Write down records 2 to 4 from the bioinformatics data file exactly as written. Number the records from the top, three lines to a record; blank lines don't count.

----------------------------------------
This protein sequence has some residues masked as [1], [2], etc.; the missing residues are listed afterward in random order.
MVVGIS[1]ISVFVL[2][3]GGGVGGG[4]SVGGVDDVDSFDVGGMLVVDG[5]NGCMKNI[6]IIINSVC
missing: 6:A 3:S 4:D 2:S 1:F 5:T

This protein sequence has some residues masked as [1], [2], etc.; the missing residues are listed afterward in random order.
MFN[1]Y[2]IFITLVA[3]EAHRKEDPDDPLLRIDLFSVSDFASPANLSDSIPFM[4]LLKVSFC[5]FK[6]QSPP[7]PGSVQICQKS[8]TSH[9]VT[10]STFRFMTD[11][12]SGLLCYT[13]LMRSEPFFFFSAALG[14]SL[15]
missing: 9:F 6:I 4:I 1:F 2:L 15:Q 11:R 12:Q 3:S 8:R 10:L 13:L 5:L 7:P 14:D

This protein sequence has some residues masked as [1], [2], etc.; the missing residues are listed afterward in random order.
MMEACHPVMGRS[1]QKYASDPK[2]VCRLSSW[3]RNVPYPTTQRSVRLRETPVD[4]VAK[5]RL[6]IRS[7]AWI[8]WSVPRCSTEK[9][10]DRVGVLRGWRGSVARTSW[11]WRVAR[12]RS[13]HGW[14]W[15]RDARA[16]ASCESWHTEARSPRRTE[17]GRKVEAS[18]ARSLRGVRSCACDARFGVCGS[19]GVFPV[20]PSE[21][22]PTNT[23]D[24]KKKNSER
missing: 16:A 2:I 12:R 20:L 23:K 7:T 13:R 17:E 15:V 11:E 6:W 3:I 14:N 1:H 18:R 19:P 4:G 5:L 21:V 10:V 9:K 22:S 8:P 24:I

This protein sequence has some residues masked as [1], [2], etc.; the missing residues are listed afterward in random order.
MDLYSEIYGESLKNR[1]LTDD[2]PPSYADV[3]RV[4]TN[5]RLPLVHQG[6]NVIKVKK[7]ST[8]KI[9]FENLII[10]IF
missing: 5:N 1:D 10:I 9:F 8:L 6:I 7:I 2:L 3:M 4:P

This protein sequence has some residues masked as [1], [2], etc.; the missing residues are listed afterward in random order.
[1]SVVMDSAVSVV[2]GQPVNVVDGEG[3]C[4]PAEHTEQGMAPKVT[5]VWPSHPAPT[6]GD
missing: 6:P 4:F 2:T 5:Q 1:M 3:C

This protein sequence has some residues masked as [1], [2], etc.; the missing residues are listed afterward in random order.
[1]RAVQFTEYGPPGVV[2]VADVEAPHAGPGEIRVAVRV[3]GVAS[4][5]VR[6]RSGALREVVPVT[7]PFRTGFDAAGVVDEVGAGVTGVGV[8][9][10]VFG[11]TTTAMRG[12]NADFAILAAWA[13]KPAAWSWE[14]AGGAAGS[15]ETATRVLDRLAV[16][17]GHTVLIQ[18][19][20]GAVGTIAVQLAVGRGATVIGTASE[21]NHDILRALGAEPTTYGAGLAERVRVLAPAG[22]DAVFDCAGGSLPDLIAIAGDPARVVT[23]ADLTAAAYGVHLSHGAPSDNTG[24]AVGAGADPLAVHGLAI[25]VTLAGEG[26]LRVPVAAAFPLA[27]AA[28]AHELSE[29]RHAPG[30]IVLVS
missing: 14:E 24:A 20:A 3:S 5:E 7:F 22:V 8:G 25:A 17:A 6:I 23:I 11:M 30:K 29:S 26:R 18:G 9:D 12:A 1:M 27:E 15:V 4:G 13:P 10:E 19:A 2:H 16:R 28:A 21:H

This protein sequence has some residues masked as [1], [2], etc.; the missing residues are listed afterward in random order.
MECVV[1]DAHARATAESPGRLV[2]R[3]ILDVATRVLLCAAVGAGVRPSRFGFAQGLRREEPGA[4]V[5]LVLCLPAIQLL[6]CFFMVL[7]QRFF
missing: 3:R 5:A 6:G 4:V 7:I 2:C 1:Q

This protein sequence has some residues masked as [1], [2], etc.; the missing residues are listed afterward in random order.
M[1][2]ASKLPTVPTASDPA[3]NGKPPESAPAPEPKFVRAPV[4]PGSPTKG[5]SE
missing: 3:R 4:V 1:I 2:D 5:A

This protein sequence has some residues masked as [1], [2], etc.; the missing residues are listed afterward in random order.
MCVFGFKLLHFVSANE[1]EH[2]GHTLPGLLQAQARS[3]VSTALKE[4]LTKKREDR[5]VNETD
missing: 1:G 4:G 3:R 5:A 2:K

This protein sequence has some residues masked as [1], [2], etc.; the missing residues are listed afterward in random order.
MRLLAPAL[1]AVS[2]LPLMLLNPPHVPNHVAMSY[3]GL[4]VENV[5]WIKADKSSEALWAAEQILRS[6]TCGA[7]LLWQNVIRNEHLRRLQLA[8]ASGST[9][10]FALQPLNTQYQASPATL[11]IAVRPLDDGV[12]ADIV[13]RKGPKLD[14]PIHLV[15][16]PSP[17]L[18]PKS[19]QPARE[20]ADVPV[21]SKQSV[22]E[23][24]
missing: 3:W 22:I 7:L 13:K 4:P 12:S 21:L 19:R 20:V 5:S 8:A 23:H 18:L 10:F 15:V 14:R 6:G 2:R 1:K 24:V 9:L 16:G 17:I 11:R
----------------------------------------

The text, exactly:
This protein sequence has some residues masked as [1], [2], etc.; the missing residues are listed afterward in random order.
MFN[1]Y[2]IFITLVA[3]EAHRKEDPDDPLLRIDLFSVSDFASPANLSDSIPFM[4]LLKVSFC[5]FK[6]QSPP[7]PGSVQICQKS[8]TSH[9]VT[10]STFRFMTD[11][12]SGLLCYT[13]LMRSEPFFFFSAALG[14]SL[15]
missing: 9:F 6:I 4:I 1:F 2:L 15:Q 11:R 12:Q 3:S 8:R 10:L 13:L 5:L 7:P 14:D

This protein sequence has some residues masked as [1], [2], etc.; the missing residues are listed afterward in random order.
MMEACHPVMGRS[1]QKYASDPK[2]VCRLSSW[3]RNVPYPTTQRSVRLRETPVD[4]VAK[5]RL[6]IRS[7]AWI[8]WSVPRCSTEK[9][10]DRVGVLRGWRGSVARTSW[11]WRVAR[12]RS[13]HGW[14]W[15]RDARA[16]ASCESWHTEARSPRRTE[17]GRKVEAS[18]ARSLRGVRSCACDARFGVCGS[19]GVFPV[20]PSE[21][22]PTNT[23]D[24]KKKNSER
missing: 16:A 2:I 12:R 20:L 23:K 7:T 13:R 17:E 15:V 11:E 6:W 3:I 14:N 1:H 18:R 19:P 4:G 5:L 21:V 10:V 9:K 22:S 8:P 24:I

This protein sequence has some residues masked as [1], [2], etc.; the missing residues are listed afterward in random order.
MDLYSEIYGESLKNR[1]LTDD[2]PPSYADV[3]RV[4]TN[5]RLPLVHQG[6]NVIKVKK[7]ST[8]KI[9]FENLII[10]IF
missing: 5:N 1:D 10:I 9:F 8:L 6:I 7:I 2:L 3:M 4:P